Remote debugging can be very useful to achieve more efficiency in a distributed system. Before explaining further, let’s briefly examine remote debugging and distributed systems.
Remote debugging is the process of debugging an application from another system, different from the host of the application. Simply put, it is all about debugging an application running in an environment different from your local machine.
For example, let’s say there are machines A and B. Machine A hosts a debugger while machine B hosts a codebase we need to debug. Now, debugging the codebase hosted on machine B with the debugger on machine A requires remote debugging. Generally speaking, the system hosting the debugger is called the “local machine”, while the system hosting the debugged process is called the “remote machine”.
A distributed system is a computing system that hosts the components of an application with multiple computing devices that are interconnected on the same network and operate independently and collectively to appear as a unit to the end users.
For example, let’s assume an application has three components—codebase, database, and media. If these three components are hosted on different servers/devices and operate independently and collectively to achieve the goals of our application, then we are using a distributed system. By doing this, we split up the work and distribute it across various machines whose efforts are coordinated to do the work more efficiently than a single device.
As the users of a certain application increases, there is a need for the application to scale. That means the machine hosting the application may get to a point where it cannot handle everything alone. The application is getting too complicated for it. In such a case, distributed systems can be very useful. They can share each of the components of the application with other machines, making scaling easy to achieve.
Distributed systems have their own downside too. Since there are multiple components, it is always hard to debug a distributed system. Remote debugging is ideal for easing the complexity of debugging a distributed system.
Debugging a Distributed System with Remote Debugging for Efficiency
A distributed system has many components running on different machines. That means each of the components have to be debugged from time to time. To debug these components on different machines you have to reproduce multiple environments and all of them have to be configured separately. There might even be some cases where it is necessary to work with the core component, so reproducing the environment won’t be useful.
It’s often hard to reproduce the state in a distributed system because we have to deal with each of the nodes/components separately. We can’t attach a debugger to all of them at once, so we have to debug each of the components in isolation. Thus, it may not give us any insight as to how to solve an error that affects the whole distributed system. Similarly, it is very hard to add integration tests to components that are in isolation as integration tests require a situation similar to the distributed system.
Debugging a distributed system with a traditional debugging system demands a lot of time, effort, and costs. It also reduces the overall productivity of such an organization. The question then is this: Can remote debugging solve these problems and be more efficient? Yes, it can.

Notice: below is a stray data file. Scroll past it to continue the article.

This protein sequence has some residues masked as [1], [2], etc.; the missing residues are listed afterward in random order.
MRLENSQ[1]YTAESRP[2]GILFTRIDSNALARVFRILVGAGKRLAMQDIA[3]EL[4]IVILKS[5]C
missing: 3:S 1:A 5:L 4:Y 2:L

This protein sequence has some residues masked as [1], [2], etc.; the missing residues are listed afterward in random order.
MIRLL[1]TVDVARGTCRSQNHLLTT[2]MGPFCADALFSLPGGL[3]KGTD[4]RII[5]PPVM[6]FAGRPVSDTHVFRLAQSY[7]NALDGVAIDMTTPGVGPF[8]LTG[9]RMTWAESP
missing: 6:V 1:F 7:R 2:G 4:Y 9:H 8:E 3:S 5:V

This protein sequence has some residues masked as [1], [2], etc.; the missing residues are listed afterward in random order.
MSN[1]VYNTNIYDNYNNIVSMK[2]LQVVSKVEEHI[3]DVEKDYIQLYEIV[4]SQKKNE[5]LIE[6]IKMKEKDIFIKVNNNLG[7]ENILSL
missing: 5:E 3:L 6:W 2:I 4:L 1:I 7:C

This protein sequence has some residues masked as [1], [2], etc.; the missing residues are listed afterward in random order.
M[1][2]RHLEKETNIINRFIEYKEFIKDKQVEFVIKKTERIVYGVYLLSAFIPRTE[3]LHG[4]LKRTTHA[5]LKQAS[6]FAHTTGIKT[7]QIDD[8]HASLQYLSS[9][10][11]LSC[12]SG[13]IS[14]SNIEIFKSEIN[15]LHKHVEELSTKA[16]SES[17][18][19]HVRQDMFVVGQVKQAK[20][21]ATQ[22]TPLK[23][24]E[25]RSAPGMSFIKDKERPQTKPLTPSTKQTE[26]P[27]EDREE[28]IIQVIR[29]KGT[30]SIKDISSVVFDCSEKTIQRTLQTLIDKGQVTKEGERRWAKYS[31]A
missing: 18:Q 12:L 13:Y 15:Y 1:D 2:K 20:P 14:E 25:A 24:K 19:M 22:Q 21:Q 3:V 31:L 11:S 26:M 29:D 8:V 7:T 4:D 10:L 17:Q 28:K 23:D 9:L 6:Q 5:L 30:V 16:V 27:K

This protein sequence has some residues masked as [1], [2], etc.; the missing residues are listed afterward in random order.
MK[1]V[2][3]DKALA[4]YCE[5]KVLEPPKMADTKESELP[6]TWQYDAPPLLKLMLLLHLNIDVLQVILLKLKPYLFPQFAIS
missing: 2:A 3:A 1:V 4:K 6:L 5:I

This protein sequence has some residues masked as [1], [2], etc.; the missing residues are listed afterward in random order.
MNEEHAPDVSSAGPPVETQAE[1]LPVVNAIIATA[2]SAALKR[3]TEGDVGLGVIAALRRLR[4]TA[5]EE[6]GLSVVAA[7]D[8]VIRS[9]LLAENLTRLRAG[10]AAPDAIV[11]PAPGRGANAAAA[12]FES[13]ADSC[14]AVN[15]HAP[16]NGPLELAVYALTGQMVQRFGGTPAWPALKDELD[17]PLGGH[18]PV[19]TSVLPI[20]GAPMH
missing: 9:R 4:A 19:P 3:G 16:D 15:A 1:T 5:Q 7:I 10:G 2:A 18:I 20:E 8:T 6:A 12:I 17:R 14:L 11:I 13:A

A Single Debugging Environment
Remote debugging provides a single debugging environment as the debugger machine can gain access to the other nodes for debugging. Therefore, it bypasses the needs of multiple environments and configurations, and the costs and effort of managing them.
With remote debugging, we connect a locally hosted debugger to a remote node of the distributed system. Then, we can debug the node using the same features available in the local environment. To avoid challenges, it is necessary to identify the node to connect with and avoid network timeouts while debugging nodes in distributed systems.
Easy Simulation of a Distributed System
Remote debugging makes it possible to simulate the whole distributed system needed to add integration tests because it has access to and can control all of the nodes in the distributed system. This means an error can be debugged and tested in a manner that is similar to how it is expected to work in the actual distributed system.
Monitoring the Nodes in a Distributed System
Unlike classic debugging systems, remote debugging makes it possible to monitor the whole system for real-time errors in a distributed system. This is because it has access to the nodes in the system. Some remote debuggers come with AI-powered log filtering and non-breaking points, which are very useful for monitoring the state of a distributed system. All of the highlighted abilities and features of remote debugging speed up the debugging process in a distributed system and ensure the overall reliability of the system.
Debugging a distributed system is very hard but it is a necessity. Every successful application has to scale, and scaling often requires components of the application to be distributed to different nodes. Remote debugging makes debugging a distributed system a lot easier by eliminating the cost of multiple reproductions of an environment and the effort of configuring all of them.
Remote debugging ensures that a distributed system can be simulated to test an application with distributed components. Moreover, remote debuggers can monitor the activities of a distributed system to fastrack debugging processes for more efficiency. Finally, using remote debugging makes room for more efficiency in building and improving applications by cutting down the time, cost, and effort required.